In recent years, the cryptocurrency industry has been booming. Many small banks have embraced the rapidly growing industry, ignoring the risks involved. With the collapse of FTX, the instability of Silvergate Bank, and Signature Bank reducing its partnership with cryptocurrency clients, both banks and cryptocurrency startups are facing difficulties.
On March 2nd, Silvergate announced that it would delay submitting and explaining its annual financial report and stated that it would still need two weeks to complete its fiscal year report for 2022. Coincidentally, in a forward-looking statement, Silvergate warned that it may face inquiries from banking regulators and the US Department of Justice, and that its ability to continue operating may be affected in the next year.
The news caused a ripple effect, with Silvergate's stock price falling over 30% in after-hours trading. Even worse, on Thursday, Silvergate's stock price fell to $2.84, a drop of 42.16%, and its current market value is only $89.91 million. This news triggered a chain reaction, causing the entire cryptocurrency market to plummet, with Bitcoin falling below $20,000 and a 24-hour drop of 7%.
Although Silvergate Bank announced that it would orderly wind down its operations and voluntarily liquidate according to applicable regulatory procedures, including fully repaying all deposits, it is clear that its liquidation has undoubtedly caused many partners to lose confidence in it. Companies that have had intersections with Silvergate have issued statements distancing themselves from it.
Coinbase tweeted: "We are sorry to see Silvergate make the difficult decision to wind down its operations. Coinbase has no customers or corporate cash on Silvergate. Customer funds remain safe, accessible, and available."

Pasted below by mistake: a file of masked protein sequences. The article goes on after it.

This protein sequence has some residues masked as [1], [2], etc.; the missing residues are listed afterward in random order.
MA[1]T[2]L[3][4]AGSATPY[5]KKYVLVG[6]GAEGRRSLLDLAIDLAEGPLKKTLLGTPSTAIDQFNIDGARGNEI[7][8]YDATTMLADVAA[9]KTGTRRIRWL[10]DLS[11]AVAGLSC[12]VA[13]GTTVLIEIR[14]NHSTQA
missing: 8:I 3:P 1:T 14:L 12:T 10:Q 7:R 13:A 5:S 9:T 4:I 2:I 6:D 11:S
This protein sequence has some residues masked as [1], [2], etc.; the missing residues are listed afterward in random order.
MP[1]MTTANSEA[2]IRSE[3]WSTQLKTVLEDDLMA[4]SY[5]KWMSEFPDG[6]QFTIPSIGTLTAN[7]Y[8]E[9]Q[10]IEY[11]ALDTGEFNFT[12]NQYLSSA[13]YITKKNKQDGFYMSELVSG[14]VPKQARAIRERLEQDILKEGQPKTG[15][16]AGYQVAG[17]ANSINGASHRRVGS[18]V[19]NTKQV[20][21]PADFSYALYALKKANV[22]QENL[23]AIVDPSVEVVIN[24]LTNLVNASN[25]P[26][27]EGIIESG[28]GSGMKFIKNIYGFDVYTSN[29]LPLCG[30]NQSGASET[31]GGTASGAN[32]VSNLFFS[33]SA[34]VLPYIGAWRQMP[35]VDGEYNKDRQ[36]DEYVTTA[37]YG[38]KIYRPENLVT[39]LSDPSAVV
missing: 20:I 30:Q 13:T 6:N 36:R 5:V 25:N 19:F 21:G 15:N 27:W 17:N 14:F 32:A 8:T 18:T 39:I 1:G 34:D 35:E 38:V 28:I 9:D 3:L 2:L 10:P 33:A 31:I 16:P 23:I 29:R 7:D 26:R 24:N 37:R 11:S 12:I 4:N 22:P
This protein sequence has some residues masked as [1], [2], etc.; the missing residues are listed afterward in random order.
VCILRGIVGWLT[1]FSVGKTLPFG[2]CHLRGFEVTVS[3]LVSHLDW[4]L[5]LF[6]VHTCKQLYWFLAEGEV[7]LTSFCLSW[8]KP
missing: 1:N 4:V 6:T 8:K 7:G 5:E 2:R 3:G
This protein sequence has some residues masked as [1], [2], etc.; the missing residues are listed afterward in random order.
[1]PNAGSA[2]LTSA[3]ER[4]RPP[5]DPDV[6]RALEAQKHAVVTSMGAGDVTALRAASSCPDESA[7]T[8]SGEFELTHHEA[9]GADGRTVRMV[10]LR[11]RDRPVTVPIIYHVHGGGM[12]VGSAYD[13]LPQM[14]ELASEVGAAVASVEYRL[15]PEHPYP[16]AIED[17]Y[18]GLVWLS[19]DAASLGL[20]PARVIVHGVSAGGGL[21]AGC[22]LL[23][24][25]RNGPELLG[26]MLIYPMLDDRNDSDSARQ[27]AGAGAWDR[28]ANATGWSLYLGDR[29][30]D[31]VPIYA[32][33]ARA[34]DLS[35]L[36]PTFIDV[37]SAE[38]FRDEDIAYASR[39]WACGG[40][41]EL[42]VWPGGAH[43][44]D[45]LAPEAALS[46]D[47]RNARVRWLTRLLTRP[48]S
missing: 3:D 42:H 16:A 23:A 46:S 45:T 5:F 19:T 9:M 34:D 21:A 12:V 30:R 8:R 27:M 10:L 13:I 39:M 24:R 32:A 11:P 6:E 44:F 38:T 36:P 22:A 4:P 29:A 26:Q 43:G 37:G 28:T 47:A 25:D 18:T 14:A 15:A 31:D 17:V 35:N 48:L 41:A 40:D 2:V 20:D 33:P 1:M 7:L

Paxos, which has almost no risk exposure to Silvergate, has stopped using the SEN network.
MicroStrategy, the largest Bitcoin holder, said that if Silvergate faces bankruptcy, its Bitcoin loan with Silvergate will not be due until the first quarter of 2025 and will not be repaid early.
Cryptocurrency broker Paxos said it will abandon Silvergate and stop SEN transfers and wire transfers to its Silvergate account.
Why did Silvergate become a hot property in the cryptocurrency industry after transitioning from a traditional small bank? This has to do with the history of Silvergate.
Silvergate is a member bank of the Federal Reserve located in California, USA, founded in 1988.
Initially, Silvergate's founders Dennis Frank and Derek Eisele were in the real estate business. Between 1988 and 2013, Silvergate's main business was providing commercial loans and real estate loans and mortgages to local community residents. At its peak, this small lending bank had assets of only $1 billion.
In 2013, Bitcoin entered the bull market for the first time and surpassed the $1,000 mark. This small lending bank, which was seeking a comprehensive transformation, keenly smelled the opportunity and decided to enter the cryptocurrency market.
In 2014, Silvergate welcomed its first cryptocurrency client: SecondMarket, which later became the well-known cryptocurrency broker Genesis Trading.
In the following years, Silvergate became increasingly focused on the cryptocurrency market, not only selling its commercial banking team, but also streamlining its real estate department.
In 2017, Silvergate launched the Silvergate Exchange Network (SEN), which allows cryptocurrency investors to transfer US dollars from bank accounts to cryptocurrency exchanges 24/7. This is a proprietary and almost instantaneous payment network provided to participants in the digital currency industry, which played an important role in Silvergate's leadership position and growth strategy.
By 2019, Silvergate had become the largest cryptocurrency bank in the United States, with 1,600 of the world's top cryptocurrency miners, exchanges, and custody platforms depositing and transferring billions of dollars every month. At the end of the year, Silvergate went public on the New York Stock Exchange, and just 10 months later, its stock price soared to over $200 per share from $12 per share.
Then, Silvergate management began to explore higher-risk cryptocurrency services, including launching cryptocurrency lending services and experimenting with stablecoins.